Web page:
If you do have a diesel car, it should be fitted with a Diesel Particulate Filter (DPF) that works correctly. Be extra careful when checking this over, because if there is any sign of tampering on this particular device, you car could fail the MOT.

Basic functions

photograph of a person performing a vehicle oil change

Finally, do a sweep of all the basic functions that you use on a day-to-day basis. We're talking windscreen wipers, the horn (again, test this in an appropriate place!), your mirrors, seatbelts, headrests...etc.

Now is also the time to top up all liquid levels—oil, windscreen wash, brake fluid. And, last but not least, ensure that your vehicle identification number is legible. You'll often find this located on the front of the dashboard on the driver's side.

The best way to prepare for an MOT test is to stay abreast of any potential faults with your car all year round. Assuming you've been driving it for a little while, you should have a good idea of how your car feels to drive when everything is working correctly. As soon as you notice any strange sounds or mechanical issues, investigate what the problem could be. In an ideal world, people wouldn't wait around for the MOT to find out if their car is working safely and effectively. It's all about being preemptive!

According to the RAC, the 3 most common reasons for failing the MOT in the years 2017-2018 were issues with lights, suspension, and brakes. So, however you go about creating your checklist, make sure these are on it!

What should I expect on the day of the MOT?

When you show up to your pre-arranged appointment, you'll have the option of dropping your car off, or waiting while the MOT test takes place. Many garages are set up so that you can watch the process from a viewing room. This is for observation purposes only, though—you are not allowed to interrupt an MOT while it's happening.

Depending on the state of your car, a run of the mill MOT will usually take around 45 minutes to an hour. This does not include time for potential repairs. Unless you find watching this kind of thing particularly riveting, you might want to bring a book and some snacks!

The outcome of your MOT

yellow textile on red and black mechanics crate full of wrenches

When carrying out an MOT test, examiners are looking for 3 types of faults: minor (an issue that needs to be fixed soon, but does not pose any immediate threat to other road users), major (a serious fault that is a safety risk and may affect the environment) and dangerous (the issue puts you and other road users in immediate danger).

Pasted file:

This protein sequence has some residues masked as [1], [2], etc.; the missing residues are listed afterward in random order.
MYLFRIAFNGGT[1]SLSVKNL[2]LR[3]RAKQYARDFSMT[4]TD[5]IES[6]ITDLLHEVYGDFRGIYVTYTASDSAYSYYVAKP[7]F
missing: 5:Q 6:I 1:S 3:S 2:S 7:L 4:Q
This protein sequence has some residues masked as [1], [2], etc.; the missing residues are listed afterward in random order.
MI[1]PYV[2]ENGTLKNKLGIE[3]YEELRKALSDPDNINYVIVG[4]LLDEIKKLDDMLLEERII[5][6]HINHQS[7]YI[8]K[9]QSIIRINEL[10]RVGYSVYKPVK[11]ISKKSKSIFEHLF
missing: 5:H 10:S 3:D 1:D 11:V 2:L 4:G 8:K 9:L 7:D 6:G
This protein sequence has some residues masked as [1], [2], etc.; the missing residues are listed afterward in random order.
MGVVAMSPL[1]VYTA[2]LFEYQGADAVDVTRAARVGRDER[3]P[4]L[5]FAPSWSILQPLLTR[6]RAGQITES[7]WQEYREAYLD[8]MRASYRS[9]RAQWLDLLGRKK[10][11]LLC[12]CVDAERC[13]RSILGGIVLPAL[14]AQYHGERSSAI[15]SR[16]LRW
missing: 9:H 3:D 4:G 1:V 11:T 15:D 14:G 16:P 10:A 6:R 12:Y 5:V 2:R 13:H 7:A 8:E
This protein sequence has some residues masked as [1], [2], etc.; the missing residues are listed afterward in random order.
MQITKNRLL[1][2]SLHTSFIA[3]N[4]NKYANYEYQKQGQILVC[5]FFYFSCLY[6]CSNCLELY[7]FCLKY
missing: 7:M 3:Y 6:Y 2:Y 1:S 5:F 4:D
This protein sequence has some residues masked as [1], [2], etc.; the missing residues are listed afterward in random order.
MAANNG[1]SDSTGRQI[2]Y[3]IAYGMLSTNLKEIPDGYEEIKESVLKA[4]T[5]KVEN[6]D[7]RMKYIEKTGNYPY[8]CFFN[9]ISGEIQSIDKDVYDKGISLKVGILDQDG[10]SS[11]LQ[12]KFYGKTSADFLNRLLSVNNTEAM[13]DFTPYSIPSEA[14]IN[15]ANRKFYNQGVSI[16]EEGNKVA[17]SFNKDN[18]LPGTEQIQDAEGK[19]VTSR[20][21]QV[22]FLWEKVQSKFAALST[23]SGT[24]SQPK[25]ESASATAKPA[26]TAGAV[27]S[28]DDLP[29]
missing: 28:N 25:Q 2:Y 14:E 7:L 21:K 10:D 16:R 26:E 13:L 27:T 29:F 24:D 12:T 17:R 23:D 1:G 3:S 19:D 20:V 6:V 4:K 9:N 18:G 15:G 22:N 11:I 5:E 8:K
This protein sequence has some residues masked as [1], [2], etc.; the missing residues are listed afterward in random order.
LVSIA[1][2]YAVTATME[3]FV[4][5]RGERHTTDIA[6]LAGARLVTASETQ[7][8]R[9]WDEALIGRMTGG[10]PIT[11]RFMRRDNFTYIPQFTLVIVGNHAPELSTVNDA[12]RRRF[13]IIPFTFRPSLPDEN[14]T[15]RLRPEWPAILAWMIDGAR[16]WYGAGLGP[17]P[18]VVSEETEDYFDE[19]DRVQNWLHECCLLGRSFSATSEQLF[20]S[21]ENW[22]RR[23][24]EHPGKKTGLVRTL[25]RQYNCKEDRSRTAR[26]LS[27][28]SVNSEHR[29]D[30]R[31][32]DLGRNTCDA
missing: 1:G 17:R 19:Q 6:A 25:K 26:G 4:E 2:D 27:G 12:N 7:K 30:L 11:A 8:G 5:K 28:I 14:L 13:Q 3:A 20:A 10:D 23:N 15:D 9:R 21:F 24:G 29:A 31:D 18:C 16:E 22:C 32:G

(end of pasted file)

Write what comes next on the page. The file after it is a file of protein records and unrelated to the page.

If you only receive minor faults, your car has passed its MOT test and you will get a new certificate. There is still the possibility that certain issues will be flagged up that you need to fix. Take these seriously to prevent them developing into major or dangerous faults.

Finished up the MOT with one or more dangerous or major faults? Bad news. You won't get your hands on a new certificate until the problems have been resolved. Instead, you'll be handed a refusal of an MOT test certificate (and possibly a hefty repair bill!). If any dangerous faults were found, chances are you won't even be allowed to drive your car anywhere before it's been fixed. Taxi for one!

Tips for your future MOTs

When it comes to maintaining your car, prevention is better than cure. Stay on top of any developing issues and avoid bad driving habits that cause unnecessary wear and tear on your vehicle. This includes things like driving in the wrong gear and accelerating or braking too harshly.

Keep that checklist handy, too! Add any points that you pick up from subsequent MOTs and don't be afraid to consult with your local mechanic about extra steps you can take to care for your vehicle. At the end of the day, the MOT test is in place to keep us all safe on the roads, so take it seriously and make sure you're prepared!